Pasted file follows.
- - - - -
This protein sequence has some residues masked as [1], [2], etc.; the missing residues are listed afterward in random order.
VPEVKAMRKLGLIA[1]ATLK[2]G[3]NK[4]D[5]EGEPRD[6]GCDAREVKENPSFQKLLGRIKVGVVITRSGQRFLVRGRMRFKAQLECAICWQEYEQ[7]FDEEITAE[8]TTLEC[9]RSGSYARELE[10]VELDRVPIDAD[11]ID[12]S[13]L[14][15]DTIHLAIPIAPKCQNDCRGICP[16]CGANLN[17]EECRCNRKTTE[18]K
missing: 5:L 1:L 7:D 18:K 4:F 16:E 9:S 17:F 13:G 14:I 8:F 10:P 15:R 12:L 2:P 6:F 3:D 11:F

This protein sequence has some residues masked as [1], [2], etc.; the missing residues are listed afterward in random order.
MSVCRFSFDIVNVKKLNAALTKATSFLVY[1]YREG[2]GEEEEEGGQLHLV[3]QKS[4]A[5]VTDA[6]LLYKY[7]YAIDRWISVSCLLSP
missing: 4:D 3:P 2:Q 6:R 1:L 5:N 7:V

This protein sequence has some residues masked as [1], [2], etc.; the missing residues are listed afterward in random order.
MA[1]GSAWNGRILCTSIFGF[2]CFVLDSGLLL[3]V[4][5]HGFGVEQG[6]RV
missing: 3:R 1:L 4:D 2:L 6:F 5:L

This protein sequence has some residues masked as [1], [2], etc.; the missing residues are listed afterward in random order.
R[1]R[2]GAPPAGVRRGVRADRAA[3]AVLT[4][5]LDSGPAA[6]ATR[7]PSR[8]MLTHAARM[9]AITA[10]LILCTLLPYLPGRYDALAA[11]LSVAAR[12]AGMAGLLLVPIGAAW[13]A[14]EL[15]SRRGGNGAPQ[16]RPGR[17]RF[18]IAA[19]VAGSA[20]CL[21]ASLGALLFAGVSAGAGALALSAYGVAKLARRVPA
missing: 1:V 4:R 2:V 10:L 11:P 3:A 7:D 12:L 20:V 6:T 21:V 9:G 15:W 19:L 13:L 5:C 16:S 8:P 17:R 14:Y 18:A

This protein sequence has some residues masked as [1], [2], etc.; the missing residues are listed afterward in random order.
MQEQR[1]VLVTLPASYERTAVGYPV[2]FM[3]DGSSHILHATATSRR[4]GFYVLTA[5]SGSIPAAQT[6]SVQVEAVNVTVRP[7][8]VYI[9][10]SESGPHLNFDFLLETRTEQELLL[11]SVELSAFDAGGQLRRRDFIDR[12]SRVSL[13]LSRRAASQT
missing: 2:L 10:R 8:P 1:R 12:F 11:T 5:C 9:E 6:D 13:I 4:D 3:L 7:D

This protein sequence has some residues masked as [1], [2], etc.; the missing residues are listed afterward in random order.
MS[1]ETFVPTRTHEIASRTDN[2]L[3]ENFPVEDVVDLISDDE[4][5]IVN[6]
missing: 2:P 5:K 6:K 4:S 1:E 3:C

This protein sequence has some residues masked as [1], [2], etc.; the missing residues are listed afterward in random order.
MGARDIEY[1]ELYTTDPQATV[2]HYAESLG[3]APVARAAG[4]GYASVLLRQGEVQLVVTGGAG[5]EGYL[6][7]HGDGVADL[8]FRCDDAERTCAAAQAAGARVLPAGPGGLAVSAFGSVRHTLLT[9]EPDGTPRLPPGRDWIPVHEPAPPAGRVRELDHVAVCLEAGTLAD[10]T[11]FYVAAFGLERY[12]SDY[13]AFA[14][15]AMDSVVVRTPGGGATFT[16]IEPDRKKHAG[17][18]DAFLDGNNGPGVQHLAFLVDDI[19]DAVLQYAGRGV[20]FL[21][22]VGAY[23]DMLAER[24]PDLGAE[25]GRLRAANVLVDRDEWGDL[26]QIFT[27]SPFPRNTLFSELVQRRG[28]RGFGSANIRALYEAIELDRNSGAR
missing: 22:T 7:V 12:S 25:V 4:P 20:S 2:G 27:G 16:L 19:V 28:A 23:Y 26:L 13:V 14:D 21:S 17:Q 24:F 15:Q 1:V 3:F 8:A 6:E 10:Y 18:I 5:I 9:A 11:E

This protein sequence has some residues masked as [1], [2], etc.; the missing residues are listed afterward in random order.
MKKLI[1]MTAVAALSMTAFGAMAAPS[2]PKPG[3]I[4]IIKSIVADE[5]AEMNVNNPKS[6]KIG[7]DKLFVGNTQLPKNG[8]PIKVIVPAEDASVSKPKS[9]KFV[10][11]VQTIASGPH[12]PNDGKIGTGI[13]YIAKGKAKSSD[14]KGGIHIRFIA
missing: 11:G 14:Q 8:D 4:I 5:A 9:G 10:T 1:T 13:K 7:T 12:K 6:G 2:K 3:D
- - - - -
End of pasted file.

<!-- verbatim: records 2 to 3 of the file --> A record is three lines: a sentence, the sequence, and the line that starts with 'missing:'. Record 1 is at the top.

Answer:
This protein sequence has some residues masked as [1], [2], etc.; the missing residues are listed afterward in random order.
MSVCRFSFDIVNVKKLNAALTKATSFLVY[1]YREG[2]GEEEEEGGQLHLV[3]QKS[4]A[5]VTDA[6]LLYKY[7]YAIDRWISVSCLLSP
missing: 4:D 3:P 2:Q 6:R 1:L 5:N 7:V

This protein sequence has some residues masked as [1], [2], etc.; the missing residues are listed afterward in random order.
MA[1]GSAWNGRILCTSIFGF[2]CFVLDSGLLL[3]V[4][5]HGFGVEQG[6]RV
missing: 3:R 1:L 4:D 2:L 6:F 5:L